Interested in preserving your fresh fruit for future use? Follow these steps to freeze your fresh fruit with ease!
- WHAT YOU NEED
- Ripe fruit
- Baking sheet
- Parchment paper
- Freezer bags or containers
Wash and dry your fruit by rinsing under cool, running water. Lay the fruit in a single layer on a clean, dry dish towel and allow the fruit to dry. The layer of fruit will need to be completely dry prior to freezing or it will quickly develop freezer burn.
- SLICE THE FRUIT
Prepare or slice the fruit the way you expect to be using it. Cut it into chunks or wedges if you will be using the fruit in a pie. A rough chop works well if you will be blending it into smoothies. Remove the pits or any seeds/core from apples, pears, peaches or nectarines then cut them into slices or chunks. For melons, remove the rinds and chop into chunks. Berries can be left whole.
- ARRANGE THE FRUIT IN A SINGLE LAYER ON A PARCHMENT PAPER LINED BAKING SHEET
It’s OK if the fruit touches slightly, but avoid layering or overlapping the fruit. This allows the fruit to freeze individually, making it easier to store and, eventually, use.
- FREEZE UNTIL FRUIT IS SOLID
You can leave the fruit overnight, but package within a day or two or they will start to develop freezer burn. It should take approximately 4 hours to freeze fruit to a solid.
- LABEL THE CONTENTS
Jot down the date, type of fruit and the amount inside the bag or container. This makes it easier to find the fruit you want so you can pull out the specific quantity you need.
- ONCE THE FRUITS HAVE FROZEN SOLID, PACK THEM INTO FREEZER CONTAINERS
Lift the edges of the parchment to dislodge sticky fruit and use a spatula to transfer the fruits to the freezer bag or container. Handle the fruit as little as possible to prevent quick thawing and seal tightly. Press out as much air as possible and return the fruit to the freezer.
- GRAB WHENEVER THE MOOD STRIKES
Fruit keeps for several months — at least 3 months and sometimes longer — before starting to develop ice crystals and freezer burn. There is usually no need to thaw the fruit before using it.
The American Institute for Cancer Research estimates that 33% of breast cancers in the U.S. never have to happen. Call MWLC today to learn how to achieve and maintain a healthy weight!
Grating the outer peel of lemons, limes, oranges, and grapefruits releases highly concentrated flavors that reside in the oils of the fruit’s skin. A little zest goes a long way towards punching up salads, stews, grilled meat, and beverages. The zest can also provide a beautiful garnish to any drink or dish. This Real Simple video shows how to zest like a pro.
Wash fruit in soap and water
Wash and dry your citrus fruits thoroughly to remove the wax coating. If you plan on using the juice and zest in a recipe, you will want to zest first. Zesting little lemon wedges is no fun!
Choose the right grater
A Microplane is an ideal tool, because its fine holes zest only the peel, not the bitter white membrane beneath. If you don’t have a Microplane, the fine side of a box grater or a vegetable peeler are good alternatives.
Glide the fruit across the plane
Hold the handle of the Microplane or box grater in one hand and hold the fruit in the other. Glide the fruit down the grater from top to bottom, pressing hard enough that you take off the outermost layer of skin. Repeat, rotating the fruit in your hand as you go so that you only grate each section of peel once.
Grate lemon from end to end
Glide the blade of a vegetable peeler over the fruit with enough pressure to remove long strips of the outermost layer of colorful skin, avoiding the bitter white pith.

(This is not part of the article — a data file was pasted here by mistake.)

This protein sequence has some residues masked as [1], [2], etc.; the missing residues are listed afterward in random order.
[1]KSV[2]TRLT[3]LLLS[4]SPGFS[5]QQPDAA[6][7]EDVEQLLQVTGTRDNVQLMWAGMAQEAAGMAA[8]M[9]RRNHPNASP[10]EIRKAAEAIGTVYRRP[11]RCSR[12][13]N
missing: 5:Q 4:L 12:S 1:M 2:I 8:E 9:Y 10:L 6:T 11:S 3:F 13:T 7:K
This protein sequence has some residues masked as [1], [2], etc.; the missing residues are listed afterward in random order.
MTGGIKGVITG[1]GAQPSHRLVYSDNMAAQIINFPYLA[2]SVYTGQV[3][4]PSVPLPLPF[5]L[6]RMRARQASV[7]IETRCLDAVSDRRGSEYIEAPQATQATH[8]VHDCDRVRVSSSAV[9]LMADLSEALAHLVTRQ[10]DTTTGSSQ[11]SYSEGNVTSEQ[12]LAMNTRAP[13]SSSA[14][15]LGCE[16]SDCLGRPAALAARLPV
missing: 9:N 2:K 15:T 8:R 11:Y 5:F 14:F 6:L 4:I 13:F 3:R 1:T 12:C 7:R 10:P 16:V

Tip: Strips of zest can be cut into thinner pieces or finely diced with a small knife.
Learn more about ProTeen, Medical Weight Loss Clinic’s program designed to how to make healthy food choices.
Tracy joined Bob & Mary from Fox 47’s The Morning Blend to discuss how families can work together to to set children up for a lifetime of healthy decision making starting within the kitchen. For recipes, visit www.mwlc.com/recipes
Did you know that home cooked meals contain 60 percent less calories than the average restaurant meal, which can typically cost $9 to $25 per person? That adds up to more than $200 per week for an average family. Your waist line and pocket book will thank you for choosing to cook at home instead of dining out or convenience foods.
Improves Family Dynamics
- Initiates Conversation. Everyone could use a break from screen time. Cooking and eating at home provides a better opportunity to have meaningful face-to-face conversations with your loved ones in a less distracting environment.
- Learning Opportunity. Time in the kitchen with your toddlers is a great opportunity for them to explore their senses. Touching, tasting, smelling while helping you prepare can help foster healthy eating habits and practice food safety.
Encourages Healthier Habits
- Healthier Portions. While dining out, servings are normally two to four times larger than recommended. At home, you have the power to control your portions and weigh or measure your ingredients.
- Healthier Prep. Cooking at home can eliminate the temptation of making poor food choices that may be high in sugar, fat and sodium. Eating in can also appease picky eaters or those with dietary restrictions.
Supports Healthier Futures
- Better Grades. A Columbia University study found that adolescents who enjoy between five and seven family dinners per week were twice as likely to see mostly A’s and B’s on their school report cards, compared to those teens who have fewer than three family dinners together per week.
- Improves Mental Health. Facilitating conversations during meal times can help families increase their bonds, having a significant positive impact on children. Time Magazine reports that teens who eat with their family at home often show fewer signs of depression and feel more supported than those who do not.